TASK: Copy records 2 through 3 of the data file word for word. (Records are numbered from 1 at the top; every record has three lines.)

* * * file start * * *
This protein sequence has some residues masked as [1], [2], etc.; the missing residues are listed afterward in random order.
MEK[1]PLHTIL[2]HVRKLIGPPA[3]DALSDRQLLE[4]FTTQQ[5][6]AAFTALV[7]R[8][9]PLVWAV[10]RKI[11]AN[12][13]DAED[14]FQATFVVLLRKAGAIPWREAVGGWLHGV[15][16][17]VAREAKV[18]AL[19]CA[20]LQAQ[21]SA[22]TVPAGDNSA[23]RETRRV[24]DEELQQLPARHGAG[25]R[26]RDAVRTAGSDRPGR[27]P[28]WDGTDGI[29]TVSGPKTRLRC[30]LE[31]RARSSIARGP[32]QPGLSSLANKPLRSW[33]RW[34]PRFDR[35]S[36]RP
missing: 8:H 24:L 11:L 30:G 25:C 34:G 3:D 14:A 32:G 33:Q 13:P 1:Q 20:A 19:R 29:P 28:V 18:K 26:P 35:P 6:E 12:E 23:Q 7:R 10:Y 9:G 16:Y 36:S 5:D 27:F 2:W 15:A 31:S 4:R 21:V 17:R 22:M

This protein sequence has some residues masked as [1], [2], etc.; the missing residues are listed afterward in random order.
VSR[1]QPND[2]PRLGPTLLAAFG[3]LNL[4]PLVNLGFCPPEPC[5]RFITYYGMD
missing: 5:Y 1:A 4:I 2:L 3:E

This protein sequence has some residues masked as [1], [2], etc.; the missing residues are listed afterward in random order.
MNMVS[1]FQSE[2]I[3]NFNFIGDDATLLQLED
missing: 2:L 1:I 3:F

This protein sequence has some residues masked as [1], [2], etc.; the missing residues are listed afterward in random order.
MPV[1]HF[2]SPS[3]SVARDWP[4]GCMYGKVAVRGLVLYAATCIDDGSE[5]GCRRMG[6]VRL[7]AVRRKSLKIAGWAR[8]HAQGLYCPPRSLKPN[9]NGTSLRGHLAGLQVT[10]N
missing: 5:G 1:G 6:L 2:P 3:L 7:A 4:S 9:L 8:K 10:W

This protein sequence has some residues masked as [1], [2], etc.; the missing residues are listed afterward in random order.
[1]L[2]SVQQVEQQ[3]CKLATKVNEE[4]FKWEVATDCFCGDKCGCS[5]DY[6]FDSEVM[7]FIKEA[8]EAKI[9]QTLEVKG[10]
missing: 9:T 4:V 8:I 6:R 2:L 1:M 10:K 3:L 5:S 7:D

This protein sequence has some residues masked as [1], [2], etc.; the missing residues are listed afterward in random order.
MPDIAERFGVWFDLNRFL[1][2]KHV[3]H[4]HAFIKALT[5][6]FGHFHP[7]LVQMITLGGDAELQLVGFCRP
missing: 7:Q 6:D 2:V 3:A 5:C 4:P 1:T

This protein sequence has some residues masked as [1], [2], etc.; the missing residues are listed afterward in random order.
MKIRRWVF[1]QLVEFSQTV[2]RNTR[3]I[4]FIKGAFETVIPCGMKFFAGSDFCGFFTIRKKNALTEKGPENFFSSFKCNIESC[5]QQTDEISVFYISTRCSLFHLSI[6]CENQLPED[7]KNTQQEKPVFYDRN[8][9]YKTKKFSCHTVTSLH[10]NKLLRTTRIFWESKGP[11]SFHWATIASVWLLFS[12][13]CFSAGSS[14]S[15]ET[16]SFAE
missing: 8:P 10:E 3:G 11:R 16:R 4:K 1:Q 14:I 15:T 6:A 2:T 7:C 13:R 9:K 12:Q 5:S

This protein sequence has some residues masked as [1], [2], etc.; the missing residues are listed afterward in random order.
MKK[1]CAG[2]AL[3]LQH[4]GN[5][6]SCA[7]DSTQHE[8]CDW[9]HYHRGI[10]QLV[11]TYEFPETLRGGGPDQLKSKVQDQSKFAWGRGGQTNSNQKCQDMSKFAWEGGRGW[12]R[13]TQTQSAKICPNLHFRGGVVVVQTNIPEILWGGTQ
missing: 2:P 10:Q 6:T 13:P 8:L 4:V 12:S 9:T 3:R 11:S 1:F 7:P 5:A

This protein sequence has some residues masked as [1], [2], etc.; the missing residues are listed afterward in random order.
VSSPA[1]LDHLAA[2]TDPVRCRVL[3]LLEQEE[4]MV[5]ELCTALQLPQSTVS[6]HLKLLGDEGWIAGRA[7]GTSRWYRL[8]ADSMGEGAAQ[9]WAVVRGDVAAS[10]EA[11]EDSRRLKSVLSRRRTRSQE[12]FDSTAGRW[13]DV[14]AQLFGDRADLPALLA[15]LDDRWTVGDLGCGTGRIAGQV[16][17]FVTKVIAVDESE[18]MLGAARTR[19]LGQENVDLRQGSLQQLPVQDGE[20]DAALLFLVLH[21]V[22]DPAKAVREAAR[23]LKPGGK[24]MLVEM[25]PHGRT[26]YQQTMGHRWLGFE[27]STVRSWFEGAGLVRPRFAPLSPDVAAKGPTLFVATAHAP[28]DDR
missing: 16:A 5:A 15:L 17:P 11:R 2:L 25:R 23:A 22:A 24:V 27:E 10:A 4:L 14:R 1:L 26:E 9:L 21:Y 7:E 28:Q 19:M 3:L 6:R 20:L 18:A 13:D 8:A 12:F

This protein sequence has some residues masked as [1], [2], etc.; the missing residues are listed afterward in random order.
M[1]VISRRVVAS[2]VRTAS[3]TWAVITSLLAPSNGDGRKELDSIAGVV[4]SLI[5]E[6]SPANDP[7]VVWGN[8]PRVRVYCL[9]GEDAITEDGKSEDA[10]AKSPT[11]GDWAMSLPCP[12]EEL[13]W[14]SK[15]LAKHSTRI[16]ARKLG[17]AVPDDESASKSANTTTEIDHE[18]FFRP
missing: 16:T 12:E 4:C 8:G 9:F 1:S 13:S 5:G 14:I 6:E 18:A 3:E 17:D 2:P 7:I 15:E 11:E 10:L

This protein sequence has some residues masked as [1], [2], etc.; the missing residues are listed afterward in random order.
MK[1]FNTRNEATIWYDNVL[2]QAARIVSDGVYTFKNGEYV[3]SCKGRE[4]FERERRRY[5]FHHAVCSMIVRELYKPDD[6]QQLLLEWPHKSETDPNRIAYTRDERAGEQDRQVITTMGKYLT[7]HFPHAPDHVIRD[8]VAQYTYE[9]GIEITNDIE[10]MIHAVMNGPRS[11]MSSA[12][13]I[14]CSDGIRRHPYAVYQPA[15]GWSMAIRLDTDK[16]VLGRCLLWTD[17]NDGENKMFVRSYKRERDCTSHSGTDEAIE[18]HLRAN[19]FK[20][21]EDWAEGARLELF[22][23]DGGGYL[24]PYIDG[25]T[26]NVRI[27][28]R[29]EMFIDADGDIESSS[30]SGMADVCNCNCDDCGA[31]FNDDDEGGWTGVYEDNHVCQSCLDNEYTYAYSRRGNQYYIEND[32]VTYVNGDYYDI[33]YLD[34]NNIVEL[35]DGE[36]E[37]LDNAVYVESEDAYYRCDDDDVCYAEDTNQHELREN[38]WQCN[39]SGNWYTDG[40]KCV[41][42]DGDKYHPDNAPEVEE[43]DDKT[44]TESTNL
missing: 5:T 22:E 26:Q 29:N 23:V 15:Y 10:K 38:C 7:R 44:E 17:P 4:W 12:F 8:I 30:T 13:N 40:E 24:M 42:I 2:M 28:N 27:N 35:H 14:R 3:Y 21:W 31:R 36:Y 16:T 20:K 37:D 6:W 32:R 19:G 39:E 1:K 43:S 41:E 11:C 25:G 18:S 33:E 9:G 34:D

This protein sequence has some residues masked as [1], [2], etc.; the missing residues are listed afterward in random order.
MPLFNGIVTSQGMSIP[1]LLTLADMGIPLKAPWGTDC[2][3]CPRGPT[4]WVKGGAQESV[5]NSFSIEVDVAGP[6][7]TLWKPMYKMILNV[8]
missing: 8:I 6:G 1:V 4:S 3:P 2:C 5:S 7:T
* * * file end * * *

This protein sequence has some residues masked as [1], [2], etc.; the missing residues are listed afterward in random order.
VSR[1]QPND[2]PRLGPTLLAAFG[3]LNL[4]PLVNLGFCPPEPC[5]RFITYYGMD
missing: 5:Y 1:A 4:I 2:L 3:E

This protein sequence has some residues masked as [1], [2], etc.; the missing residues are listed afterward in random order.
MNMVS[1]FQSE[2]I[3]NFNFIGDDATLLQLED
missing: 2:L 1:I 3:F